3. Jesus taught this same thing, for in John 15:16 He said, “You did not choose Me but I chose you…” (Jn. 13:18; 17:6)
4. Therefore, biblical election is God’s sovereign choice. No one debates whether election is biblical; the debate has to do with whether it is individual election to eternal salvation or corporate election to temporal blessing.
5. Now although God’s purpose is technically the subject here, God’s purpose and His choice (or election) inform one another. In other words, this is an election with a determinative purpose.
6. Therefore, this can be called God’s electing purpose, which is absolutely free from and not determined by the will and actions of men. This is exactly what happened when God sovereignly chose Jacob over Esau before they were even born and had done anything good or bad.
7. Notice again that Paul says, “…God’s purpose according to His choice would stand.” The word “stand” is the exact opposite of the word “failed” back in v. 6a.
8. The term “stand” (mene) here means “to remain, persist, abide, and continue.” And it is in the present tense, indicating that God’s electing purpose keeps on continuing, no matter what!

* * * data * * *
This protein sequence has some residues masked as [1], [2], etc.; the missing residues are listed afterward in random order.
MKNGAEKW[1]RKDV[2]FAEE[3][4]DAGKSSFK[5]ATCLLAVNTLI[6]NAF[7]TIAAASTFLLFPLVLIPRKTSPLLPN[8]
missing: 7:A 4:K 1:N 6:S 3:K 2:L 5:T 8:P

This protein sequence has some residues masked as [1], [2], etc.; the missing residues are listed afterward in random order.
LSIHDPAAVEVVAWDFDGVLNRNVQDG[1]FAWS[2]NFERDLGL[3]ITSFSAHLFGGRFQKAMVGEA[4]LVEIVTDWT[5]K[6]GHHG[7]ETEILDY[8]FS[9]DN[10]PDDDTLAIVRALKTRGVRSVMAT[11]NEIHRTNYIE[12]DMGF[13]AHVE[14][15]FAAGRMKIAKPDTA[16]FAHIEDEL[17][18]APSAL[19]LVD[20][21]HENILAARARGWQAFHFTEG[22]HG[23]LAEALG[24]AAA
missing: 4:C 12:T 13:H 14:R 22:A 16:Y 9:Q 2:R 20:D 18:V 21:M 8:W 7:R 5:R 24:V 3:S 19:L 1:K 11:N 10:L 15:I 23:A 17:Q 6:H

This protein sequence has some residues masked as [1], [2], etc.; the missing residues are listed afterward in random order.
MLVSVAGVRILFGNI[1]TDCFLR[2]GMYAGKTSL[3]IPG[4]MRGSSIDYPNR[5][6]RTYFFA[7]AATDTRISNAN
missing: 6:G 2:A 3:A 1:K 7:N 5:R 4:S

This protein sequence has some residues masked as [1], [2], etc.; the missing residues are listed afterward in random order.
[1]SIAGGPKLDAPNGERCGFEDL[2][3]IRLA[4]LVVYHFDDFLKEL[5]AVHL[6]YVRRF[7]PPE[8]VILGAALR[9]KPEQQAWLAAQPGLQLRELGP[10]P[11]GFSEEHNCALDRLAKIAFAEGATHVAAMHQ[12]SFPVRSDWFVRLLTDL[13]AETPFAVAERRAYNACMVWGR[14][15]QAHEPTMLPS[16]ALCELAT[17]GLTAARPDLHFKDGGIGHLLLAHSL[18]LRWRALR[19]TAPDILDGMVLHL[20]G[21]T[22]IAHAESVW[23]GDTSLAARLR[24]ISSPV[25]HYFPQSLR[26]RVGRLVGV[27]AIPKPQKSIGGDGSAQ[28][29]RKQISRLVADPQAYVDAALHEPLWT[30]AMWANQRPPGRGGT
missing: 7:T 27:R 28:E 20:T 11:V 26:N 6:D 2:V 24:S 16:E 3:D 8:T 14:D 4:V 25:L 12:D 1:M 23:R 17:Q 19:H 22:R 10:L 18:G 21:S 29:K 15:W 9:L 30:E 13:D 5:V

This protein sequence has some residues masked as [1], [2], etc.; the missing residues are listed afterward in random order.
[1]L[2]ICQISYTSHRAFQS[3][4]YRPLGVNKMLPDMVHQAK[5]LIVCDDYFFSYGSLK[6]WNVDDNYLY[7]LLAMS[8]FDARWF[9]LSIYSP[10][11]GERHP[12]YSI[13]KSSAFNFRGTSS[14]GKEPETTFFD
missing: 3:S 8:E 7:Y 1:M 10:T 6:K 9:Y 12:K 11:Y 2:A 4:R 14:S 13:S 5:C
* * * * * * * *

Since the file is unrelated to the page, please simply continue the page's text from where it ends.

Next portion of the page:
9. In other words, it cannot be thwarted by anyone, since it is not based on peoples’ actions, but on God’s will and intention.
10. Therefore, the reason why Israel’s rejection of the Messiah does not nullify God’s saving promises is because God’s electing purpose guaranteed that there would be a spiritual Israel from within ethnic Israel.
11. Don’t forget that the substance of Paul’s argument is that salvation was never promised to every ethnic Israelite (v. 6b). For from the very beginning there has always been a winnowing process: Isaac was chosen, not Ishmael; Jacob was chosen, not Esau.